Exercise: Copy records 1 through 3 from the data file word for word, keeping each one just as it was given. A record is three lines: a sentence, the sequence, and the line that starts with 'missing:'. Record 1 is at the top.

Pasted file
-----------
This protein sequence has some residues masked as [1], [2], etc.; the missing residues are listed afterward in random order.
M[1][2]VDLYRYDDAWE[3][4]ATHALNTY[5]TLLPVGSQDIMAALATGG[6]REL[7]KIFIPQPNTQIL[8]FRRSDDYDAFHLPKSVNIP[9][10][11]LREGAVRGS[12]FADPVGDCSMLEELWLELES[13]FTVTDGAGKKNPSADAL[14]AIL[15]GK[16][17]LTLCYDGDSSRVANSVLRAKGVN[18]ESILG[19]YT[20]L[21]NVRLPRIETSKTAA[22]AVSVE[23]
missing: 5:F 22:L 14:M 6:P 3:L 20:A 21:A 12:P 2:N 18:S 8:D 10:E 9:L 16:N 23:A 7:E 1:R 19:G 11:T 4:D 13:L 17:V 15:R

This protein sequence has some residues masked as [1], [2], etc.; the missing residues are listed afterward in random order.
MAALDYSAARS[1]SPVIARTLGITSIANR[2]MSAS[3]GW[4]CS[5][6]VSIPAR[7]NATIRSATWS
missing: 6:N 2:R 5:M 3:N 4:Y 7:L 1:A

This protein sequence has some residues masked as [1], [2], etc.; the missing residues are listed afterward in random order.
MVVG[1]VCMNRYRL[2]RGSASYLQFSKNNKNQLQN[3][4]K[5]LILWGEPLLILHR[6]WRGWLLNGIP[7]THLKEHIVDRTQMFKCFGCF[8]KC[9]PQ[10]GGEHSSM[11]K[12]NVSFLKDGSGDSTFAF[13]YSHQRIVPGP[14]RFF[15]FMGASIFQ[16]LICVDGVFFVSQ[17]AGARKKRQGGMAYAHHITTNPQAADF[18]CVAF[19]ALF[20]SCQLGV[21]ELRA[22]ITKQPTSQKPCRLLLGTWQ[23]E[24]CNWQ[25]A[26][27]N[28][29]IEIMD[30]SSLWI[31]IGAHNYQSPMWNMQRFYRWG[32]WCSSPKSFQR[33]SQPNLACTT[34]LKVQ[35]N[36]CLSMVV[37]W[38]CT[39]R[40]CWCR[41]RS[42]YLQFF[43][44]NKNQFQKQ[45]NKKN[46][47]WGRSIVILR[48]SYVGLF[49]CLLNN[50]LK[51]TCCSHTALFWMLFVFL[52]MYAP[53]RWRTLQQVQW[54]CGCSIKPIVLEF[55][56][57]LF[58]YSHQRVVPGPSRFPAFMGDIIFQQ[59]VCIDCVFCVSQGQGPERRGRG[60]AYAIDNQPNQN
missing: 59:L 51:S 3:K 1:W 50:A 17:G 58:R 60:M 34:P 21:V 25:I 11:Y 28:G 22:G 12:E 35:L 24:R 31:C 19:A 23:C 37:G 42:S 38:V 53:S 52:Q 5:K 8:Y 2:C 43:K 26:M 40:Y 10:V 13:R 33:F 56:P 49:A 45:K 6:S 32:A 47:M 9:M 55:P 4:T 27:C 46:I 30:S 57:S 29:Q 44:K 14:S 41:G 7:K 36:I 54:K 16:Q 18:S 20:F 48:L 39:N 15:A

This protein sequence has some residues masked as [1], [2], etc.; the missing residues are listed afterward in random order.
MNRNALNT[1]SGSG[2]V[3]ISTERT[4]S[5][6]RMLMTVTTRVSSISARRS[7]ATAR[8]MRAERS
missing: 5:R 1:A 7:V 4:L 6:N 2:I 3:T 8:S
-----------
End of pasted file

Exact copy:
This protein sequence has some residues masked as [1], [2], etc.; the missing residues are listed afterward in random order.
M[1][2]VDLYRYDDAWE[3][4]ATHALNTY[5]TLLPVGSQDIMAALATGG[6]REL[7]KIFIPQPNTQIL[8]FRRSDDYDAFHLPKSVNIP[9][10][11]LREGAVRGS[12]FADPVGDCSMLEELWLELES[13]FTVTDGAGKKNPSADAL[14]AIL[15]GK[16][17]LTLCYDGDSSRVANSVLRAKGVN[18]ESILG[19]YT[20]L[21]NVRLPRIETSKTAA[22]AVSVE[23]
missing: 5:F 22:L 14:M 6:P 3:L 20:A 21:A 12:P 2:N 18:S 8:D 10:E 9:L 16:N 23:A 7:E 1:R 19:G 11:T 4:D 13:L 17:V 15:R

This protein sequence has some residues masked as [1], [2], etc.; the missing residues are listed afterward in random order.
MAALDYSAARS[1]SPVIARTLGITSIANR[2]MSAS[3]GW[4]CS[5][6]VSIPAR[7]NATIRSATWS
missing: 6:N 2:R 5:M 3:N 4:Y 7:L 1:A

This protein sequence has some residues masked as [1], [2], etc.; the missing residues are listed afterward in random order.
MVVG[1]VCMNRYRL[2]RGSASYLQFSKNNKNQLQN[3][4]K[5]LILWGEPLLILHR[6]WRGWLLNGIP[7]THLKEHIVDRTQMFKCFGCF[8]KC[9]PQ[10]GGEHSSM[11]K[12]NVSFLKDGSGDSTFAF[13]YSHQRIVPGP[14]RFF[15]FMGASIFQ[16]LICVDGVFFVSQ[17]AGARKKRQGGMAYAHHITTNPQAADF[18]CVAF[19]ALF[20]SCQLGV[21]ELRA[22]ITKQPTSQKPCRLLLGTWQ[23]E[24]CNWQ[25]A[26][27]N[28][29]IEIMD[30]SSLWI[31]IGAHNYQSPMWNMQRFYRWG[32]WCSSPKSFQR[33]SQPNLACTT[34]LKVQ[35]N[36]CLSMVV[37]W[38]CT[39]R[40]CWCR[41]RS[42]YLQFF[43][44]NKNQFQKQ[45]NKKN[46][47]WGRSIVILR[48]SYVGLF[49]CLLNN[50]LK[51]TCCSHTALFWMLFVFL[52]MYAP[53]RWRTLQQVQW[54]CGCSIKPIVLEF[55][56][57]LF[58]YSHQRVVPGPSRFPAFMGDIIFQQ[59]VCIDCVFCVSQGQGPERRGRG[60]AYAIDNQPNQN
missing: 59:L 51:S 3:K 1:W 50:A 17:G 58:R 60:M 34:P 21:V 25:I 11:Y 28:G 22:G 12:E 35:L 24:R 31:C 19:A 23:C 37:G 42:S 38:V 53:S 52:Q 5:K 8:Y 2:C 43:K 26:M 40:Y 10:V 13:R 33:F 56:P 49:A 45:K 6:S 32:A 47:M 9:M 55:P 4:T 27:C 46:I 30:S 57:S 29:Q 44:K 14:S 41:G 7:K 36:I 54:K 16:Q 18:S 20:F 48:L 39:N 15:A